Budd Davisson, Plane and Pilot, Jan 2003
Zen of the Overhaul

"Messing with an engine's Karma is never a good thing"

It couldn't be happening! I listened to our mechanic explaining what had to be done and felt the same heavy heart I'm certain always precedes major surgery. An organic being was going to be partially dissected. Balances upset. Forces set in motion, the results of which wouldn't be known until much later in life.

In my heart, I knew it would never been the same. My engine's karma was about to be disturbed.

At the very least, I would never been the same, even if the engine was. A portion of my peace of mind which I had fought so hard to develop would be compromised.

First recognize that though I may be a philosophical optimist, I'm a hard core mechanical pessimist. There's not a second when I'm strapped in the cockpit that I don't expect it to quit. When flying over ragged, sharp edged mountains, I visualize each white hot fire as it explodes, ramming the piston down, hammering the crank and twisting the propeller. It's a well oiled dance of destruction that can't possibly last forever. There are limits. It has a finite life. And I'm always worried about the exact definition of "finite."

Where will I be when "finite" arrives and what form will "finite" take? The non-answer keeps me on edge. Always seeking flat topography. Always keeping the parachute packing current.

The original engine in our airplane had never been a happy one. It was always sending out the occasional strange vibration. Changing it's exhaust tone. Leaking enough bodily fluids that the belly was usually a mess. It always kept us guessing.

I didn't trust that engine one damned second of the hundreds of hours I spent behind it. I was glad, actually relieved, when it finally decided to puke most of it's oil overboard, signaling it was time for an overhaul, whether we wanted it or not.

"Finite" had arrived in a benign fashion. The airplane was stranded at a cross town airport covered with oil, but whole. At least it didn't have a Saquaro molded around it's nose, its gear and lower wings wiped out by desert rocks.

This was our chance to do what was right! We went for what we considered the ultimate in mechanical peace of mind by going to someone who cared about the engine's state of mind as much as we did. I was so pleased knowing Jay Wickham and the Mattituck munchkins were now on our side. In my mind they are the best. What ever it cost, they were going to orchestrate my well being for the next 1400 hours, or so.

We cut no corners. We opted for what was basically an exchange engine using our heavy flange crank. New jugs. New cam. Low time case. We didn't mind spending many thousands of dollars extra because we'd make it back in TBO. More important than that. We'd make it back in peace of mind.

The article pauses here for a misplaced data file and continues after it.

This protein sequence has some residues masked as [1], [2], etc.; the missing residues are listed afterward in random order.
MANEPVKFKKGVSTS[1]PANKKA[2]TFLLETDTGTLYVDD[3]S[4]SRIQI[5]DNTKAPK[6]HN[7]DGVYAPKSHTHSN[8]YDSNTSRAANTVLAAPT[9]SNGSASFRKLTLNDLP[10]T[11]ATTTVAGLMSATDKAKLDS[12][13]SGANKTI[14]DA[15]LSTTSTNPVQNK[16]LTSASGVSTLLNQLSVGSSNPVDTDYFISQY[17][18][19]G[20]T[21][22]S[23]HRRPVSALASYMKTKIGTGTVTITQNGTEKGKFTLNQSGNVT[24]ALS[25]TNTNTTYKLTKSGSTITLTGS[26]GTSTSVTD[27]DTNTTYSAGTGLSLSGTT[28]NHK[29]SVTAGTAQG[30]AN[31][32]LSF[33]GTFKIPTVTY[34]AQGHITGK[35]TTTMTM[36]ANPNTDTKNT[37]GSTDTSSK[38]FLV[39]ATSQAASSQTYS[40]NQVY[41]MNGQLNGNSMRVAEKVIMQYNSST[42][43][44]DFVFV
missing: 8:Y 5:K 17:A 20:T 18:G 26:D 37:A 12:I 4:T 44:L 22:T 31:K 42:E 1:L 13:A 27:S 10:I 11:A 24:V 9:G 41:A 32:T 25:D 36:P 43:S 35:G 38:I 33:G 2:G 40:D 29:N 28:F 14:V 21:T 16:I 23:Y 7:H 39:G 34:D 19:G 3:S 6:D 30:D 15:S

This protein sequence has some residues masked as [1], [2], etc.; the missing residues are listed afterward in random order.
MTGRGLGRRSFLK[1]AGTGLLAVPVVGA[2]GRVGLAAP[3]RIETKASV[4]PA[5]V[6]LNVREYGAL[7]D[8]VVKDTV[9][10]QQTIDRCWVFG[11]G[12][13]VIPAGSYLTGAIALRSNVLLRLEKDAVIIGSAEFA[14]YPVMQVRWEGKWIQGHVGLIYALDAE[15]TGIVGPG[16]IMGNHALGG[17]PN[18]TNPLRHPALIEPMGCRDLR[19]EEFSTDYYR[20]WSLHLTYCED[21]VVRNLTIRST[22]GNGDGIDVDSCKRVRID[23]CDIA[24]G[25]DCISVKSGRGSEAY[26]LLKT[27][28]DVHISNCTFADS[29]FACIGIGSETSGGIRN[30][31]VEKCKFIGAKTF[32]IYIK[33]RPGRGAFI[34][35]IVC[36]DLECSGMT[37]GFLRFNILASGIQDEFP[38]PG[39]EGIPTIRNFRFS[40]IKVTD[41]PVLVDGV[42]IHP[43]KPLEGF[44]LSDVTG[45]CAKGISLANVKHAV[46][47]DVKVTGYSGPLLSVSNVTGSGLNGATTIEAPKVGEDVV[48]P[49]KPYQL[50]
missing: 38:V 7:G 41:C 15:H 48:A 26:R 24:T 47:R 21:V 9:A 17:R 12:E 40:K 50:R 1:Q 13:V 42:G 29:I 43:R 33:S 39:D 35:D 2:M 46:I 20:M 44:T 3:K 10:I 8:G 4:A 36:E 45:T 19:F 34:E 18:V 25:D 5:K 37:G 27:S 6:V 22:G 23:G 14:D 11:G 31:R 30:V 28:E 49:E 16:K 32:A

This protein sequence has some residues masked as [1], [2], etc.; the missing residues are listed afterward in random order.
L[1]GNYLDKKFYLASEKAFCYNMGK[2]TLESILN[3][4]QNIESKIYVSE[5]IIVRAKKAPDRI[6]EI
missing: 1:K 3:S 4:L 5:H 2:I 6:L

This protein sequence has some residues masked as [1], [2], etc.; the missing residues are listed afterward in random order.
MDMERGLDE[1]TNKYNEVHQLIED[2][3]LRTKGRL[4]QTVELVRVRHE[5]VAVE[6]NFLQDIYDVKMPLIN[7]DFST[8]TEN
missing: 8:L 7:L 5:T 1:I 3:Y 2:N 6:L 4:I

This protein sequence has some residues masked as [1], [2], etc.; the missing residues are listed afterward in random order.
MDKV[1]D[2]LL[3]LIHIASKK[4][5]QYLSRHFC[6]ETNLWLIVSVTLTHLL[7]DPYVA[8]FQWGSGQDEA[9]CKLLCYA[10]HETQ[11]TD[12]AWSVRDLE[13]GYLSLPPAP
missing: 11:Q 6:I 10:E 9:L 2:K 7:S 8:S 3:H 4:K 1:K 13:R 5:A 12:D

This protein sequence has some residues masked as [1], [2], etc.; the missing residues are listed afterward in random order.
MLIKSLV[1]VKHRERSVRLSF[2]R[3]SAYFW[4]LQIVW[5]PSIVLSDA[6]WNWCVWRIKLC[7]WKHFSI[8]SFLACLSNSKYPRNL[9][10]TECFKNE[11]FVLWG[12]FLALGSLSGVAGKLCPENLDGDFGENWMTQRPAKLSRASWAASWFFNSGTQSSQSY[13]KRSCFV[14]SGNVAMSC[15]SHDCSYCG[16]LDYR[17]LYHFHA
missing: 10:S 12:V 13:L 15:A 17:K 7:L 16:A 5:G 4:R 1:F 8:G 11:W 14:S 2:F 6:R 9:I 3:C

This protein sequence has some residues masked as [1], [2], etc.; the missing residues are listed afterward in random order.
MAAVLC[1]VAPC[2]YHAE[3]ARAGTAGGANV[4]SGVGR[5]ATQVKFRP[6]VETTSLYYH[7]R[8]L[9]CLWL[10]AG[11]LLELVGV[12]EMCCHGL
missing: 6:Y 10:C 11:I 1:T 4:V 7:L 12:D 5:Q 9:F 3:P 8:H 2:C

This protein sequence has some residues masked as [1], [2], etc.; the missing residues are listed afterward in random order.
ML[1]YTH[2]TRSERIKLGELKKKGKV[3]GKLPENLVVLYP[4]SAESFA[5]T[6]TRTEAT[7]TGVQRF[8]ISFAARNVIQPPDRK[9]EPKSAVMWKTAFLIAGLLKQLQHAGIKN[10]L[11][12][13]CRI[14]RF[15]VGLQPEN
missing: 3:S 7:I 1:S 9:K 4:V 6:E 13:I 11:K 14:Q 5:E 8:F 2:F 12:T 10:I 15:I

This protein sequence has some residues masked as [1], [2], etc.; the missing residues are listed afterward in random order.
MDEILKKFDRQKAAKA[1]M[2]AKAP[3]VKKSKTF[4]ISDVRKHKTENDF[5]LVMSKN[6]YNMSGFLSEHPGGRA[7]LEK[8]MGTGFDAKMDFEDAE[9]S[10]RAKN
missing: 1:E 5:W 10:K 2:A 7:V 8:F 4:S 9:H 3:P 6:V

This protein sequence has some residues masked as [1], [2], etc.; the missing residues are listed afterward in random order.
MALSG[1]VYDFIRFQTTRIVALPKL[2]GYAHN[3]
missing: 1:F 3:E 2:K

We finally had an engine we could trust.

Our joy increased as time built on the engine. As the various parts found harmony with one another, it became more powerful. And smoother. It continued to improve until it had the vibrational characteristics of an electric motor. We were loving it!

Every part had found peace with its neighbor. They sang and ran together as a family. The aura surrounding them was one of power, smoothness and trust.

Then the Service Bulletin arrived. My world was shaken.

It seems that every engine built and overhauled after a specific date may have an infection. Its wrist pins may not " up to Lycoming's usual high standards..." This, even though the pins were manufactured by the factory. Or by one of their anointed contractors.

The cure was intrusive and severe: since the identifying codes couldn't be found on the cylinders, all four had to be pulled. At 97 hours, we were violating the sanctity of what that time had built up.

We were disrupting the neighborhood.

I was not a happy camper. Okay, I'll freely admit that mechanical pieces are mechanical pieces. They are bolts and nuts. Cylinders and pistons. All parts carefully detailed on the blue prints and just as carefully manufactured. Putting them together is a simple exercise in reciprocating erector set assembly. No magic. No hocus pocus.
But something happens, after the engine begins running. With luck, the karma of the individual pieces mold around that of other pieces. They get to know one another, and, if lucky, they like one another. They rub against each other until they lap themselves into a smooth frenzy of togetherness.

It is the simpatico affinity of the parts for one another that define the personality and character of the engine. Ours was one of the good ones. A rare combination of internal combustion happiness that, if examined under a microscope, would defy understanding or description.

Scott, our mechanic, is also one of the good ones. But, he can't possibly get the jugs seated in such a way the individual parts don't know they've been disturbed. The induction system "O" rings, for instance, know they aren't where they've been laying for those 97 hours. The flanges don't sit exactly where they did when initially torqued down. Every part touched, knows it is no longer laying in the comfort zone it had made for itself.

Now, the parts will have to redefine their comfort zone. And the new zone will not coincide with that which existed before. Things will have changed. And I will know it. I will know it because my own comfort zone will need to be readjusted. This is a psychologically wearing process. It won't happen quickly because trust never comes easily.

In the past week or two, I've put about 20 hours on the airplane. I've been flying it hard. I've been listening even harder. Scott did a good job. The firewall is dry, it starts cleanly and it seems to pull like it always did. It gives no outward indication it was ever touched.

But, I can tell the difference. Its karma is just not the same.